Watch it now
as Rachel Gerlik
as Tami Gerlik
as Moshe Weinstock
Critic Reviews for Campfire
It's a story about sexism and inequalities, and were it not for its hokey ending, the film would've gained even more international recognition.
Israeli films in general constitute dissenting voices against the established order by championing individual aspirations. Still, Mr. Cedar's own background makes him an unusual candidate for the role of dissenter.
Beyond casting a jaundiced eye at the community's oppressive communalism, Campfire neither endorses nor opposes the settler movement that since 1981 has become an incendiary issue in Israel.
A humane portrait of a troubled household and, by extension, a troubled country.
A good movie that could have been better, Joseph Cedar's sensitive Israeli drama falters when he trades sociological observations for political ones.
Audience Reviews for Campfire
a recent widow and her teenage daughters struggle with the challenges of communal life and seek to find acceptance; realizing that it's internal & not external acceptance that they each need.
This is one of those films you'll have to go out of your way to find, if you're interested, but it's well worth it. It's brought to us poor, deprived Americans by the same distribution company that brought us [i]OT: Our Town[/i], which I reviewed nearly a year ago. This is an Israeli movie, so I think I'm probably missing some of the cultural connotation. I know that I don't know what any of the writing anywhere in the movie says, because it's in Hebrew, which I neither speak nor read. I understand that many of the performers are better known in Israel; one of the actors is in [i]Munich[/i] and one of the girls was on [i]CSI[/i] once, but that's practically all I even recongize in anyone's filmographies. Rachel Gerlik is a widow with two teenage daughters, Tami and Esti. She's trying to get a place in a religious settlement in the West Bank. Her place is in doubt because she isn't married. Which is okay with her daughters, because they don't want to go anyway. Her friends are trying to set her up--probably in part because they don't want to accommodate a widow in the settlement. Esti, the elder daughter, is increasingly wild. She wants to escape the family, but upon her father's death, she no longer felt she could. Tami wants desperately to fit in, but she doesn't. She's a weirdo, and not even one of the cool weirdoes. And then one night, she leaves the "official" bonfire of the youth group and joins the unofficial one a bunch of boys are having. What happens to Tami and how it affects the rest of the family takes up the rest of the film, and I don't want to give that part of it away--not least because exact details are left unclear. But I will say that Rachel is, as accused at one point, [i]incredibly[/i] selfish. When she discovers that something--she does not know what--has happened to her daughter, she is more concerned that her daughter doesn't love her than that Tami might be hurt. It's a remarkable contrast between this film and [i]Spider-Man 3[/i]. This is a quieter film, and its story is told far better. If a fifth of the people who go to see [i]Spider-Man[/i] just today have even heard of this one, I will be greatly surprised. However, it's a superior film well worth tracking down. The Timberland Regional Library system has it, as does Netflix.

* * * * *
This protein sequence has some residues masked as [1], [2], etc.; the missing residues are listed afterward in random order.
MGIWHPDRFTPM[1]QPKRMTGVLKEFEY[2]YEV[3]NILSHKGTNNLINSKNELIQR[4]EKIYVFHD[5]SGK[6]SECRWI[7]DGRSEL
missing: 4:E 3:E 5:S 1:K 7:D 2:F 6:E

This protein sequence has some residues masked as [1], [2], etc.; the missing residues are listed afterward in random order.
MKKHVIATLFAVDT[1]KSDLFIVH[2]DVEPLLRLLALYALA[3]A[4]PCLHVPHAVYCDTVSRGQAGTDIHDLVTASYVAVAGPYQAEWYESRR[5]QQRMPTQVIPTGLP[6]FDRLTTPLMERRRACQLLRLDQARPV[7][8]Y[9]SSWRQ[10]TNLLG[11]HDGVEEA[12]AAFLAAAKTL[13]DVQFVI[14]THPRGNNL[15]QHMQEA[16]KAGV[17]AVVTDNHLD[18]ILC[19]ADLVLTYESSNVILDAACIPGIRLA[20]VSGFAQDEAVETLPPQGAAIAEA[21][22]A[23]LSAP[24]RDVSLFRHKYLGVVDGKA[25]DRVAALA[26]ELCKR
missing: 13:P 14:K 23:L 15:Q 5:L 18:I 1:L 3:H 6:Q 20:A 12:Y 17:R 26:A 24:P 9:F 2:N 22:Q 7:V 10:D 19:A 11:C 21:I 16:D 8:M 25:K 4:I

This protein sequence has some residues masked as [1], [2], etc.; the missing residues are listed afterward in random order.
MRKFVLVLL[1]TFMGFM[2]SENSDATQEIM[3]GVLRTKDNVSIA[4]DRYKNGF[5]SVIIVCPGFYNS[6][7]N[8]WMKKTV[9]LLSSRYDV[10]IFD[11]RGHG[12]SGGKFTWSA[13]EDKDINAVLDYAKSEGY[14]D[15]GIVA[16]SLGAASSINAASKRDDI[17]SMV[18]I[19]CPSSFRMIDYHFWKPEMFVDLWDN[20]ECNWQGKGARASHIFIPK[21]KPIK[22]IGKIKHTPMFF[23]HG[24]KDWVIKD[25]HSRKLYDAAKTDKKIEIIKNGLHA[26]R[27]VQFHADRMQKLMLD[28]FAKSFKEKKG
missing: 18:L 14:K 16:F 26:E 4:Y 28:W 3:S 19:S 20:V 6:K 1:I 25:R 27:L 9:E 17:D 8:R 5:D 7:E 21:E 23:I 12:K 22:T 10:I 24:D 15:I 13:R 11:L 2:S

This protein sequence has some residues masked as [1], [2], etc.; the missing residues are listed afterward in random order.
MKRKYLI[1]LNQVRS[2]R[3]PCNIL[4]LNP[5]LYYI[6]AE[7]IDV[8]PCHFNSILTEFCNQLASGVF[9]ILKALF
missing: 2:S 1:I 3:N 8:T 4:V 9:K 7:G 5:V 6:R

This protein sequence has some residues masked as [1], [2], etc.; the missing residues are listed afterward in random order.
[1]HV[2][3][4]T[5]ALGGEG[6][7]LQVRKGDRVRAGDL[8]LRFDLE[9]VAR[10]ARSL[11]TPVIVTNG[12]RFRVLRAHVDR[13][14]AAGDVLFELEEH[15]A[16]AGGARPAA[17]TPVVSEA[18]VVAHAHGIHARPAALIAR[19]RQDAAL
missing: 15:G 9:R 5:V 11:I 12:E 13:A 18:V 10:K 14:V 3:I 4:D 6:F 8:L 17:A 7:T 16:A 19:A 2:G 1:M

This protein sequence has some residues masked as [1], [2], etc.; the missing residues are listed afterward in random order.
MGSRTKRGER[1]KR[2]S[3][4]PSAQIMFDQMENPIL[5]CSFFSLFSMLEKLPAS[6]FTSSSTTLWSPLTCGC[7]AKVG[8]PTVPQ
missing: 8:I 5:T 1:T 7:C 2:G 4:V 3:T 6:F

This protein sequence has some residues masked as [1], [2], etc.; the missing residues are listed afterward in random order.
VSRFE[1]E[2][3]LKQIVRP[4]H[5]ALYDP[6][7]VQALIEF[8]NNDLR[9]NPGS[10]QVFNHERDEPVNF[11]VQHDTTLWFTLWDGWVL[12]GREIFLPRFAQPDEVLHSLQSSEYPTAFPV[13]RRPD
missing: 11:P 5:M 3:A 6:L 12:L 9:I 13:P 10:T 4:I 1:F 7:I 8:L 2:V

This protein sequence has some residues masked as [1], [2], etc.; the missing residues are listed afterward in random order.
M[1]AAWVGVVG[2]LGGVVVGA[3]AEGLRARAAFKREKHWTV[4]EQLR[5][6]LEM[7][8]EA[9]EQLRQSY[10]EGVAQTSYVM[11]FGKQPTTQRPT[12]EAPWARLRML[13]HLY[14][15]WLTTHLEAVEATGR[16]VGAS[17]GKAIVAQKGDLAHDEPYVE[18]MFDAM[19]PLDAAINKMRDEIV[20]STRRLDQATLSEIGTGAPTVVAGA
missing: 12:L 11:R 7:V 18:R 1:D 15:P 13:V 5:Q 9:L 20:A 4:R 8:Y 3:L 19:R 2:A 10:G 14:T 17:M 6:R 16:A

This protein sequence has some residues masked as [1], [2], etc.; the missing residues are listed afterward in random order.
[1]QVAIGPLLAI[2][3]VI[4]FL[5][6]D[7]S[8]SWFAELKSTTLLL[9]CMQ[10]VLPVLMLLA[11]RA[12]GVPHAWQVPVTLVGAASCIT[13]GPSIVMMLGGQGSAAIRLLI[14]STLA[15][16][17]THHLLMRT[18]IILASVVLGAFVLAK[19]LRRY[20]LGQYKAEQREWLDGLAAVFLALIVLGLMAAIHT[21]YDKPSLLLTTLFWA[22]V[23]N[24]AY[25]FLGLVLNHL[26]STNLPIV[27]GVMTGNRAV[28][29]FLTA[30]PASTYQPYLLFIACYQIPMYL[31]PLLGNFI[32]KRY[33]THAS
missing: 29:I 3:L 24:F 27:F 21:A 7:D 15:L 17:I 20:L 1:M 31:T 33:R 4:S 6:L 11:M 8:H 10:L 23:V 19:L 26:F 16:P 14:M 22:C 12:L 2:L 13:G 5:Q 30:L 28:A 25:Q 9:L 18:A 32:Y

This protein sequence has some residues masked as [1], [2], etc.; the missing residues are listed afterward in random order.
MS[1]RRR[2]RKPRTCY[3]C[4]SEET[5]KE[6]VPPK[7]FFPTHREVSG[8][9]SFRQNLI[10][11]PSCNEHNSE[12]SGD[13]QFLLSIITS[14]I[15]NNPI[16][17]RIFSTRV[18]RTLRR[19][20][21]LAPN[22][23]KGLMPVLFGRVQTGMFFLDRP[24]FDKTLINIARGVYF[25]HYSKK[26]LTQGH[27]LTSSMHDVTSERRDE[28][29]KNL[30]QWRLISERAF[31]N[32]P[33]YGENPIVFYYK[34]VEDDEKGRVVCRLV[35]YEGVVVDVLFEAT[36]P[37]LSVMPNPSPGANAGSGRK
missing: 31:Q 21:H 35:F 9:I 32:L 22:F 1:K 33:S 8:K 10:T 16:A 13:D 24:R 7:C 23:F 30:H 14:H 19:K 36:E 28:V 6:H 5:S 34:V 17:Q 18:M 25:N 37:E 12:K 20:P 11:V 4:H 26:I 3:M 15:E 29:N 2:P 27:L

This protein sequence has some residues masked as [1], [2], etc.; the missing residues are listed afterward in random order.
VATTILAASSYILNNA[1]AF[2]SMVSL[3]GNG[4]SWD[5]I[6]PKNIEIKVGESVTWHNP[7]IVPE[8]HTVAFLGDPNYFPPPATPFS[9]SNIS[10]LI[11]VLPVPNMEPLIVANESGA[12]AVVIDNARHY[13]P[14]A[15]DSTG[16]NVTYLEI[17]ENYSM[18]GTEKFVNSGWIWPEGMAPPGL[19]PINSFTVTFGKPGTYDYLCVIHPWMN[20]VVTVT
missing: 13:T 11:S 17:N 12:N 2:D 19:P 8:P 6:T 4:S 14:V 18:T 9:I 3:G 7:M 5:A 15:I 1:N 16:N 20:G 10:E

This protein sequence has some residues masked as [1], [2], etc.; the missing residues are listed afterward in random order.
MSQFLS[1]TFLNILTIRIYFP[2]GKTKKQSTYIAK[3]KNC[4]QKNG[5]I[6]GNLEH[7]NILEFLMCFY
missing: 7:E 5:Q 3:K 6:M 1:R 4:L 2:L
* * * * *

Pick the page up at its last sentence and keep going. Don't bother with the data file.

[url="http://www.rottentomatoes.com/m/10005028-campfire/dvd.php?select=1"][img]http://images.rottentomatoes.com/images/movie/coverv/38/260238.jpg[/img][/url] Another sad film that just happens to warm the soul in some way. Just how happy can loneliness be? I am not at all surprised this film won five Israeli Academy Awards, the Chicago International Film Festival, and the Berlin Film Festival. For serious film watchers. A very good story acted well, and with poise.
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